Vertical Flow Constructed Wetland

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Applicable in systems:
1, 6 , 7 , 8 , 9
Level of Application
Household X
Neighbourhood XX
City XX


Blackwater, Greywater, Brownwater, Effluent

Level of management
Household X
Shared X
Public XX


Effluent, Biomass
Vertical flow constructed wetland.png

Icon vertical flow constructed wetland.png

A vertical flow constructed wetland is a planted filter bed that is drained at the bottom. Wastewater is poured or dosed onto the surface from above using a mechanical dosing system. The water flows vertically down through the filter matrix to the bottom of the basin where it is collected in a drainage pipe. The important difference between a vertical and horizontal wetland is not simply the direction of the flow path, but rather the aerobic conditions.

By intermittently dosing the wetland (4 to 10 times a day), the filter goes through stages of being saturated and unsaturated, and, accordingly, different phases of aerobic and anaerobic conditions. During a flush phase, the wastewater percolates down through the unsaturated bed. As the bed drains, air is drawn into it and the oxygen has time to diffuse through the porous media. The filter media acts as a filter for removing solids, a fixed surface upon which bacteria can attach and a base for the vegetation. The top layer is planted and the vegetation is allowed to develop deep, wide roots, which permeate the filter media. The vegetation transfers a small amount of oxygen to the root zone so that aerobic bacteria can colonize the area and degrade organics. However, the primary role of vegetation is to maintain permeability in the filter and provide habitat for microorganisms. Nutrients and organic material are absorbed and degraded by the dense microbial populations. By forcing the organisms into a starvation phase between dosing phases, excessive biomass growth can be decreased and porosity increased.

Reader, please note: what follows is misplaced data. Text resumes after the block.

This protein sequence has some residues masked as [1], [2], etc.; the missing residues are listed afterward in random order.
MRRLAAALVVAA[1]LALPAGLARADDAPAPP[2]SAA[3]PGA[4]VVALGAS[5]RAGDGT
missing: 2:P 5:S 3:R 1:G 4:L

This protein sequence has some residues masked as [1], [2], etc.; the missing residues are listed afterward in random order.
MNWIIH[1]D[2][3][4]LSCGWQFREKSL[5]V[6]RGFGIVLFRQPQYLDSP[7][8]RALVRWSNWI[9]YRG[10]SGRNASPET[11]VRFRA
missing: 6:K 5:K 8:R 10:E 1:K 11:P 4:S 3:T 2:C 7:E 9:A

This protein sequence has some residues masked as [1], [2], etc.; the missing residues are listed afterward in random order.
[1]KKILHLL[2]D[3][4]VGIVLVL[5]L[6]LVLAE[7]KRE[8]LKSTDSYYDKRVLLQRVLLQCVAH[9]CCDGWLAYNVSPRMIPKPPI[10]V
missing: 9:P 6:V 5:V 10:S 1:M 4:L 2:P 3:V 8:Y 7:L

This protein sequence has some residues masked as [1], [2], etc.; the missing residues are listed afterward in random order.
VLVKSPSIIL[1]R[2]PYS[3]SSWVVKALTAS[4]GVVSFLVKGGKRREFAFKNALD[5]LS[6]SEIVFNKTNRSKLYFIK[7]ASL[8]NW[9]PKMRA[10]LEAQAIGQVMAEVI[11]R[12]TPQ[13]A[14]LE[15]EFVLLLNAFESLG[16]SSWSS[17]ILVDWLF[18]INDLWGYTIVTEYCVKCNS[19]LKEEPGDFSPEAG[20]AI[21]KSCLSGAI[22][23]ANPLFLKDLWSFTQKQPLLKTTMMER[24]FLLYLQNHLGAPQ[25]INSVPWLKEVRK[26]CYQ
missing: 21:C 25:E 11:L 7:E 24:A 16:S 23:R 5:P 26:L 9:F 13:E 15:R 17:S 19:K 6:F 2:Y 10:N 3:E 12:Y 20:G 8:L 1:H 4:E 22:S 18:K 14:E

Design Considerations

The vertical flow constructed wetland can be designed as a shallow excavation or as an above ground construction. Clogging is a common problem. Therefore, the influent should be well settled in a primary treatment stage before flowing into the wetland. The design and size of the wetland is dependent on hydraulic and organic loads. Generally, a surface area of about 1 to 3 m2 per person equivalent is required. Each filter should have an impermeable liner and an effluent collection system. A ventilation pipe connected to the drainage system can contribute to aerobic conditions in the filter. Structurally, there is a layer of gravel for drainage (a minimum of 20 cm), followed by layers of sand and gravel. Depending on the climate, Phragmites australis (reed), Typha sp. (cattails) or Echinochloa pyramidalis are common plant options. Testing may be required to determine the suitability of locally available plants with the specific wastewater.

Due to good oxygen transfer, vertical flow wetlands have the ability to nitrify, but denitrification is limited. In order to create a nitrification-denitrification treatment train, this technology can be combined with a Free-Water Surface or Horizontal Flow Wetland (T.7 and T.8).

Advantages Disadvantages/limitations